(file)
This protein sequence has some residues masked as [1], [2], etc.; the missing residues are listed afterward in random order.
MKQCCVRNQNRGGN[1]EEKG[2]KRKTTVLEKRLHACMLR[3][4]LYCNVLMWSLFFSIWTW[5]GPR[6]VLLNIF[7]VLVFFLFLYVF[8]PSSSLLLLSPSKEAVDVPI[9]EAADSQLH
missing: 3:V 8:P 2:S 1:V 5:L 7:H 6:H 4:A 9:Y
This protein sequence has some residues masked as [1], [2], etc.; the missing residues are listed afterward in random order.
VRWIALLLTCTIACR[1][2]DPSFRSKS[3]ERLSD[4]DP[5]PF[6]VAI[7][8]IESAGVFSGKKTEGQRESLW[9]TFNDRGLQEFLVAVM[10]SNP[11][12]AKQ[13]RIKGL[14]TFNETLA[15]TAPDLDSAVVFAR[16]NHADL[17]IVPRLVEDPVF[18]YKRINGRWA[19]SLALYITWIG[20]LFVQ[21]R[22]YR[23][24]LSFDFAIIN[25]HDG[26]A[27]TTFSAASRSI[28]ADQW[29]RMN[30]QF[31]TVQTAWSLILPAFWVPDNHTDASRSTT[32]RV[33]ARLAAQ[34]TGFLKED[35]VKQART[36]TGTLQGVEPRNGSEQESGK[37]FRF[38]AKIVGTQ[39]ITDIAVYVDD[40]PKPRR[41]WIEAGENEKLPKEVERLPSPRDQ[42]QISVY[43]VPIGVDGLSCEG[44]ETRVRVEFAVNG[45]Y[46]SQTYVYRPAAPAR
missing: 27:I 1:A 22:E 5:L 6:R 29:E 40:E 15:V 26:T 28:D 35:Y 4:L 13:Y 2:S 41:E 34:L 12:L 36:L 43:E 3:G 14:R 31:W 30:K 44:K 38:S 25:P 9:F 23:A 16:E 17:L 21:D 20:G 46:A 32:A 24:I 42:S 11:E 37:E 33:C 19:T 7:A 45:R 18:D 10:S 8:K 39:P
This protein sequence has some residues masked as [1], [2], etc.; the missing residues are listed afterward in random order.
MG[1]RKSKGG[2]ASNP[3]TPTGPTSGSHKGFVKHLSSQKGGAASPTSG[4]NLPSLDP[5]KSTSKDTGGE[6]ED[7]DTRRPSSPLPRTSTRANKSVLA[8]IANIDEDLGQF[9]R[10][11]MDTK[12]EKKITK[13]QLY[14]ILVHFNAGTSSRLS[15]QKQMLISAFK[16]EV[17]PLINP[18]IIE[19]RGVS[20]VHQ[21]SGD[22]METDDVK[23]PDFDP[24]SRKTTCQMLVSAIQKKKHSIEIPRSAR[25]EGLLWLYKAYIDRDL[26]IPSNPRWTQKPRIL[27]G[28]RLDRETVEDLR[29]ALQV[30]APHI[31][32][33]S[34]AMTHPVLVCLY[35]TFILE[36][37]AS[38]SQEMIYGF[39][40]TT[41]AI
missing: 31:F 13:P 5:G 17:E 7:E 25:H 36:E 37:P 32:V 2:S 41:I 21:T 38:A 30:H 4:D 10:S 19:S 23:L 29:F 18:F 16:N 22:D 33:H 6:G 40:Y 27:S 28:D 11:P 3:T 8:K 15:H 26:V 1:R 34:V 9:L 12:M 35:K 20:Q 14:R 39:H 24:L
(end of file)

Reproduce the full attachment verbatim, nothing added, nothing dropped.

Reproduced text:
This protein sequence has some residues masked as [1], [2], etc.; the missing residues are listed afterward in random order.
MKQCCVRNQNRGGN[1]EEKG[2]KRKTTVLEKRLHACMLR[3][4]LYCNVLMWSLFFSIWTW[5]GPR[6]VLLNIF[7]VLVFFLFLYVF[8]PSSSLLLLSPSKEAVDVPI[9]EAADSQLH
missing: 3:V 8:P 2:S 1:V 5:L 7:H 6:H 4:A 9:Y
This protein sequence has some residues masked as [1], [2], etc.; the missing residues are listed afterward in random order.
VRWIALLLTCTIACR[1][2]DPSFRSKS[3]ERLSD[4]DP[5]PF[6]VAI[7][8]IESAGVFSGKKTEGQRESLW[9]TFNDRGLQEFLVAVM[10]SNP[11][12]AKQ[13]RIKGL[14]TFNETLA[15]TAPDLDSAVVFAR[16]NHADL[17]IVPRLVEDPVF[18]YKRINGRWA[19]SLALYITWIG[20]LFVQ[21]R[22]YR[23][24]LSFDFAIIN[25]HDG[26]A[27]TTFSAASRSI[28]ADQW[29]RMN[30]QF[31]TVQTAWSLILPAFWVPDNHTDASRSTT[32]RV[33]ARLAAQ[34]TGFLKED[35]VKQART[36]TGTLQGVEPRNGSEQESGK[37]FRF[38]AKIVGTQ[39]ITDIAVYVDD[40]PKPRR[41]WIEAGENEKLPKEVERLPSPRDQ[42]QISVY[43]VPIGVDGLSCEG[44]ETRVRVEFAVNG[45]Y[46]SQTYVYRPAAPAR
missing: 27:I 1:A 22:E 5:L 6:R 29:E 40:E 15:V 26:T 28:D 35:Y 4:L 13:Y 2:S 41:E 34:L 12:L 36:L 43:E 3:G 14:R 31:W 30:K 44:K 38:S 25:P 9:F 23:A 16:E 17:L 21:D 20:G 46:A 32:A 24:I 42:S 11:E 37:E 33:C 19:T 7:A 45:R 18:D 10:S 8:K 39:P
This protein sequence has some residues masked as [1], [2], etc.; the missing residues are listed afterward in random order.
MG[1]RKSKGG[2]ASNP[3]TPTGPTSGSHKGFVKHLSSQKGGAASPTSG[4]NLPSLDP[5]KSTSKDTGGE[6]ED[7]DTRRPSSPLPRTSTRANKSVLA[8]IANIDEDLGQF[9]R[10][11]MDTK[12]EKKITK[13]QLY[14]ILVHFNAGTSSRLS[15]QKQMLISAFK[16]EV[17]PLINP[18]IIE[19]RGVS[20]VHQ[21]SGD[22]METDDVK[23]PDFDP[24]SRKTTCQMLVSAIQKKKHSIEIPRSAR[25]EGLLWLYKAYIDRDL[26]IPSNPRWTQKPRIL[27]G[28]RLDRETVEDLR[29]ALQV[30]APHI[31][32][33]S[34]AMTHPVLVCLY[35]TFILE[36][37]AS[38]SQEMIYGF[39][40]TT[41]AI
missing: 31:F 13:P 5:G 17:E 7:E 25:H 36:E 37:P 32:V 2:S 41:I 21:T 38:A 30:H 4:D 10:S 19:S 23:L 29:F 18:F 16:N 22:D 33:H 6:G 40:Y 27:S 28:D 11:P 3:T 8:K 15:H 26:V 1:R 34:V 9:L 12:M 35:K 20:Q 14:R 39:H 24:L